In Lievremont's first year in charge they finished third behind Grand Slam winners Wales and England, and were also third 12 months ago behind Ireland and England.
The narrow 12-10 victory in Paris was Lievremont's first win against England in three attempts.
The platform for victory was built in the opening 40 minutes and founded on their dominance in the scrum.
"I am very proud of this team for the bravery they showed in the 80 minutes," Lievremont added.
"We owe a lot to our forwards and I am happy for them that [tight-head prop] Nicolas Mas was named man of the match," acknowledged Lievremont. "No scrum, no win."
A Francois Trinh-Duc drop-goal and three Morgan Parra penalties in reply to England's converted Ben Foden try had given France a 12-7 half-time lead.
And, despite dominating the second period, Martin Johnson's charges only registered one score after the break - a Jonny Wilkinson penalty with 13 minutes left - as France ground out a gritty if unspectacular victory.
"I would have preferred us to take more control of the match and to have more of a spectacle, but the main thing was to win," Lievremont added.
"We were pragmatic. As for a spectacle, we did produce some during the five matches. It is five victories and a Grand Slam but we have to pay tribute to the England team.
Lievremont played in all four games of France's Grand Slam of 1998
"It was very difficult and they played their best against us. I was extremely relieved at the end of match."
Crucial to France's success was the back row of captain Thierry Dusautoir, flanker Julien Bonnaire and number eight Imanol Harinordoquy, the latter one of the leading candidates for the Player of the Tournament award.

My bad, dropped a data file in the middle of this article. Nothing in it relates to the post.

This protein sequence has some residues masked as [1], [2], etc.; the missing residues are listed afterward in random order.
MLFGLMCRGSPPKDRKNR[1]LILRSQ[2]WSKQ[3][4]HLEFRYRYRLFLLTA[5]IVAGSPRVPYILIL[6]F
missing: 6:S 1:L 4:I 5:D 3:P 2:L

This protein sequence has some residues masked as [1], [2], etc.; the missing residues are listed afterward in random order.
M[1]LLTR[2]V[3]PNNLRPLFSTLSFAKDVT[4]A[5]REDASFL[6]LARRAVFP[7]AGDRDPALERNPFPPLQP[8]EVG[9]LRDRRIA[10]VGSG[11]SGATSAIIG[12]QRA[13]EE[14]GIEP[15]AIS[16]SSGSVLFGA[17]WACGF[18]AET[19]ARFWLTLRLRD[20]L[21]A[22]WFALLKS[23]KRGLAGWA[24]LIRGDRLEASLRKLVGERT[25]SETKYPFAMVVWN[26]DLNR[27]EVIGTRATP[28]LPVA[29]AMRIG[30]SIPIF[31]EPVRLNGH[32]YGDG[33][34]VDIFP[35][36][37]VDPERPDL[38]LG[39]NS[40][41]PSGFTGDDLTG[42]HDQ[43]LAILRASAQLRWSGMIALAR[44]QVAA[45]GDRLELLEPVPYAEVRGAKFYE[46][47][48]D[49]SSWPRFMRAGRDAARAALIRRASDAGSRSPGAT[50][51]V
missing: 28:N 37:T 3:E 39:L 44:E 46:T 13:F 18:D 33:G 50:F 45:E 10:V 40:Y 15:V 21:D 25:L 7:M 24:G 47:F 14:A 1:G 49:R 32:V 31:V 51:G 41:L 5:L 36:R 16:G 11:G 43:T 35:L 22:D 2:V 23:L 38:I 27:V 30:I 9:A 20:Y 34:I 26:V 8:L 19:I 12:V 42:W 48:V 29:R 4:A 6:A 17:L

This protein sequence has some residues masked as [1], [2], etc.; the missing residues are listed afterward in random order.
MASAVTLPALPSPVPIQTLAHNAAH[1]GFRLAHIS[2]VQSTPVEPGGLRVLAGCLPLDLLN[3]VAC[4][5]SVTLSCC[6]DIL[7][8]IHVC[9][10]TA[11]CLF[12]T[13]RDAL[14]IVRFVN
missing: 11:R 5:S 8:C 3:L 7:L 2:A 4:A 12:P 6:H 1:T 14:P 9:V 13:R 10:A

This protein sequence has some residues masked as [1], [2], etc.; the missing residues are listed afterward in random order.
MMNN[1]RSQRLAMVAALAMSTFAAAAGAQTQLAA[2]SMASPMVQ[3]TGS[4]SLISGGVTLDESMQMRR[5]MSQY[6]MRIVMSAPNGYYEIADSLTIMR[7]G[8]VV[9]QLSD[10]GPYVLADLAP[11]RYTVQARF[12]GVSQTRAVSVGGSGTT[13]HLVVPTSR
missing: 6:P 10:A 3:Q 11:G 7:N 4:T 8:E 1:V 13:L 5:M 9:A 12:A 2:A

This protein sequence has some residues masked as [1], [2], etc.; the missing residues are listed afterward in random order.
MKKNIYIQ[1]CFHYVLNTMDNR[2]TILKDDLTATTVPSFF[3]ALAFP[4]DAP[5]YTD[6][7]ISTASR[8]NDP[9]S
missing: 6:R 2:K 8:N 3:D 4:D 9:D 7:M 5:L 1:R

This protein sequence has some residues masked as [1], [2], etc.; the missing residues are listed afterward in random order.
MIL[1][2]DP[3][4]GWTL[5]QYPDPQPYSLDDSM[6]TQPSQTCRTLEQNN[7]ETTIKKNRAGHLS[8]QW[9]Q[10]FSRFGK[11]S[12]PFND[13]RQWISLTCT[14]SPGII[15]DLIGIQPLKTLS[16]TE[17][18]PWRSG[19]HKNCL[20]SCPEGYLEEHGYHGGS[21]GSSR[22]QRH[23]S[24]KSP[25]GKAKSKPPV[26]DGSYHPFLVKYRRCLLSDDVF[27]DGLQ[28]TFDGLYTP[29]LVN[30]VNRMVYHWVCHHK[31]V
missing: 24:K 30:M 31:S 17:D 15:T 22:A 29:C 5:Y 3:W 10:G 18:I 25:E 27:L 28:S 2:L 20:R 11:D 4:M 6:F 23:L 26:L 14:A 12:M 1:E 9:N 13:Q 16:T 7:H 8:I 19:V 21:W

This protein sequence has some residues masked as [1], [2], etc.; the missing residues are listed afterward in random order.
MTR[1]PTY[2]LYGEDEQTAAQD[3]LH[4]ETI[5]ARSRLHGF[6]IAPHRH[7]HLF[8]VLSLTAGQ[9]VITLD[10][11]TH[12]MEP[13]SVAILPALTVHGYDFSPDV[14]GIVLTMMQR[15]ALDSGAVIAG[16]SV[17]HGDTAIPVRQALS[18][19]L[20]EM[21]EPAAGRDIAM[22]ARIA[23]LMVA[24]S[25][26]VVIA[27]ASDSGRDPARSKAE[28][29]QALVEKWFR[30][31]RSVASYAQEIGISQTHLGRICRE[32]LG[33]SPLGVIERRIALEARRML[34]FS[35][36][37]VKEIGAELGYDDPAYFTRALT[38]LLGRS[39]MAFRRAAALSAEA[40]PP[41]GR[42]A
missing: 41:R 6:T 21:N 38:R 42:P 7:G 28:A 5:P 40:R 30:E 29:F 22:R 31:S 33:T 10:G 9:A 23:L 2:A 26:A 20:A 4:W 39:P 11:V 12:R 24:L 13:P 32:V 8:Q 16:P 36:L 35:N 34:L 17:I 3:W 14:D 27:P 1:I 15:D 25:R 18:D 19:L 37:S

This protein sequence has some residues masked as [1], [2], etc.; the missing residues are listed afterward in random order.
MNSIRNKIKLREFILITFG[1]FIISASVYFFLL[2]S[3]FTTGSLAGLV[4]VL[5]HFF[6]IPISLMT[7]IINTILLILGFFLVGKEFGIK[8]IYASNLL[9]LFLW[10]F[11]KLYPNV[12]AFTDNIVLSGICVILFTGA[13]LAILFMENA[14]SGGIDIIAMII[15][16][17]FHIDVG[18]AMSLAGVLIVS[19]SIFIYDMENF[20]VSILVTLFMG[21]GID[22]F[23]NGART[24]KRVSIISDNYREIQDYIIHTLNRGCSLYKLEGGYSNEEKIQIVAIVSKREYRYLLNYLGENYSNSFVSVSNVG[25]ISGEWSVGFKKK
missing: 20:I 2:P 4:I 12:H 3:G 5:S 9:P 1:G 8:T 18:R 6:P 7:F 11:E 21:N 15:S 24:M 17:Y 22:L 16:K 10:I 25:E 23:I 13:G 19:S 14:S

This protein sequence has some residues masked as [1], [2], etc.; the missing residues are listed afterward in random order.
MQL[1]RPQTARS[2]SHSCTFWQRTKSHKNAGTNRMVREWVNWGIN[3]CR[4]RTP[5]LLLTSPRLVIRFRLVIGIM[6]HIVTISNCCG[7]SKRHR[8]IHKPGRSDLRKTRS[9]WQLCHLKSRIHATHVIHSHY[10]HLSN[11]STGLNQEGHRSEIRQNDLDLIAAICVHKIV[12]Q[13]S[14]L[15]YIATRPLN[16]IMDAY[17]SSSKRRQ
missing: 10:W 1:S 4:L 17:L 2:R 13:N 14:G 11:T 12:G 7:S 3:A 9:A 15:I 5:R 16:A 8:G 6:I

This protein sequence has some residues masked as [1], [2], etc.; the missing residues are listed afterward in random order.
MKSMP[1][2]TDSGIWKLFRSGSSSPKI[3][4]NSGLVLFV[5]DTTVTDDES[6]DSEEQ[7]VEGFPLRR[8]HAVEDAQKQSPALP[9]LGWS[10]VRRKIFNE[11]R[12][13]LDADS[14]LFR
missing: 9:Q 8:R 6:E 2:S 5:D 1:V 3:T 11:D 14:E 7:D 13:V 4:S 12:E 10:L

Dusautoir hailed Les Bleus' gargantuan effort in wet conditions in Paris, where England beat France in the 2007 World Cup semi-final and on their last Six Nations visit in 2008, as well as crushing the French 34-10 at Twickenham last year.
"Despite the weather, we won this game and beat England with a lot at stake," he said.
"Honestly, I think we were better than England. But we had to search for something else to win, more pragmatism.
"In the rain, and with all that pressure, we reacted well. For once, the English did not beat us. We can be very proud with the end of the match."
Lievremont became only the fourth person to win a Grand Slam as player and coach, following in the footsteps of compatriots Jean-Claude Skrela and Jacques Fouroux, and England's Clive Woodward.
However, the former Biarritz back row, who was part of the team who achieved it in 1998, was keen to deflect attention away from his achievement.
"I'm not here to write my personal history," he added. "I am above all very happy for my players."
For France manager Jo Maso, it was a sixth Grand Slam. He was part of the first ever French clean sweep as a player in 1968, and was also part of the management team in 1997, 1998, 2002 and 2004.
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